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14 Cards in this Set
 Front
 Back
descriptive stats

gathering of data; often expressed through polls, surveys, charts


statistical inference/generalizations

this involves drawing conclusions about the larger picture; predicting the future


population

the entire group that is being studied;


sample

a subgroup of teh population that is being studied; conclusions are drawn about the data from this sample as it is supposed to be rep. of the population


random sample

 a sampling technique to held make samples unbaised; yet, it is not always rep. of the populatoin


summation notation

look at notes


parameter

any numerical value describing a population;
 often described using greek lettes 

statistic

any numerical value describing a sample;
 often denoted by english letters; often these are used to estimate for the parametere as the ral parameter is often too large to work with  note: if several samples are taken, they will not all be the same yet they should be close to each other 

measures of central tendency

 what are they? any measure used to locate teh center of a collection of data
1. mean  avg. used most often 2. median  number in the middle (line up the numbers and find the middle one; even= find avg bt 2 middle ones; in large samples: teh middle value is the number of values plus one divided by 2 3. mode  most often; can be bimodial or na 

measures of variation

 this is testing how spread out the data is; and how it compares to the mean
 3 types: 1. range: biggest value  smallest 2. variance: involves finding the deviation from the mean; where the deviation of an observation from teh mean is gotten by subtracting the mean from the observation; denoted by sigma sq. ; thiis number is almost always postive, but it can be zero if all the data is the same as mean; this number is sq of the std 3. standard deviation (std)  used for a measure of variability in some units of data, we take the sq. root of the variance to get this number ; always use the postiivve sq roott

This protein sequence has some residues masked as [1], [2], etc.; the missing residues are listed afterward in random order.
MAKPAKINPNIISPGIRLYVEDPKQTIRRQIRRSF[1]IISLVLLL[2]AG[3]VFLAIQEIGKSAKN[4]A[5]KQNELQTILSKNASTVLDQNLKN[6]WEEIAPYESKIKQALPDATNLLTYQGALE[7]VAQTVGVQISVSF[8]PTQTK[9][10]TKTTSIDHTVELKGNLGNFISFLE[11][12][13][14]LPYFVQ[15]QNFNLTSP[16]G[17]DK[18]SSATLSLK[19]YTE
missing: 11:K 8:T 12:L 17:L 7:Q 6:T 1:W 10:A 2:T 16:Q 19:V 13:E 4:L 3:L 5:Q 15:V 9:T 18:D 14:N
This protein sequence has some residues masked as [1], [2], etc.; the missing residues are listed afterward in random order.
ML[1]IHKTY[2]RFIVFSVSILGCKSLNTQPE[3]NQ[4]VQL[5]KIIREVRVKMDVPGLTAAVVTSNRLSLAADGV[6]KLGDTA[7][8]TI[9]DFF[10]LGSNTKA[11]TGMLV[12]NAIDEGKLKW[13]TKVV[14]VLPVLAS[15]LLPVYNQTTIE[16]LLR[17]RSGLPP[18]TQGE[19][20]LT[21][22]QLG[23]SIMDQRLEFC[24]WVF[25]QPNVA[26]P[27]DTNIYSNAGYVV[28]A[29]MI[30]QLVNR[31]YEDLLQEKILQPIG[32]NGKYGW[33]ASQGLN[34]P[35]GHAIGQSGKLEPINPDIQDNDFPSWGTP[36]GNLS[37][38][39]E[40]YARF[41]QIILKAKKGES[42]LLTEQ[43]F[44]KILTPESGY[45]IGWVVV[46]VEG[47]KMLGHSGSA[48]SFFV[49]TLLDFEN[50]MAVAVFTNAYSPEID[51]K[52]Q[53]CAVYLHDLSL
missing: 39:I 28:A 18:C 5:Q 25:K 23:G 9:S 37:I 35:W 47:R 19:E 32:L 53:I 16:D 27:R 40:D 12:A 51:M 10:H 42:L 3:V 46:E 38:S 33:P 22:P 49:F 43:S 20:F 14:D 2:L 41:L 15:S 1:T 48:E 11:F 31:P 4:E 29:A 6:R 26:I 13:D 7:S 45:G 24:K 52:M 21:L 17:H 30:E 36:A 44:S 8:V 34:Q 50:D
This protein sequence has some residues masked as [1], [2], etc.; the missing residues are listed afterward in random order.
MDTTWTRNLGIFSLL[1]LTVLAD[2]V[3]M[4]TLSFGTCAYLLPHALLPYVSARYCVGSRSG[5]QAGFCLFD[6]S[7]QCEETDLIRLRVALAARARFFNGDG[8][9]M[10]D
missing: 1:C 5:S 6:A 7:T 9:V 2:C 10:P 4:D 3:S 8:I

note:

 use the same unit throughout problem


chebshev's theorem

 for any collection of values, at least the fraction 11/k2 of the observations; know three 3 numbers: 2, 3, 4; for 2: (either at least 3/4 or at most 1/4); for 3: (at least 8/9 , at most 1/9); for 4: (at least 15/16, at most 1/16)
 note: the more spread out the data, the larger the length of the inverval and the sigma; 

z scores

 used to do a comparision for ranking purposes from 2 groups
 formula: z = x'u'/ sigma  it is an observation (x) from a population with a mean and std that has a zscore or a zvalue  this gives the number of std away from teh mean  z is just a number, does not use units 

frequency distribution

 a table, which is the result of grouping data into classes or intervals and finding out the number of observations in eac. class
 steps: 1. decide number of class intervals req. (usually given) 2. determine the range 3. divide the range by number of intervals to = class width  always whole number so round up 4/5. get class limits and class boundaries 6. tally and record frequencies for each class voc: * class limits: the upper and lower  usally the same iterval, and they don't over lap, whole numbers * class boundaries: overlap, and go out .5 from teh class limits * class width: the upper class boundary minus the lower class boundary; it stays constant through a problem; should be one more than the class limit differnce; always a whole number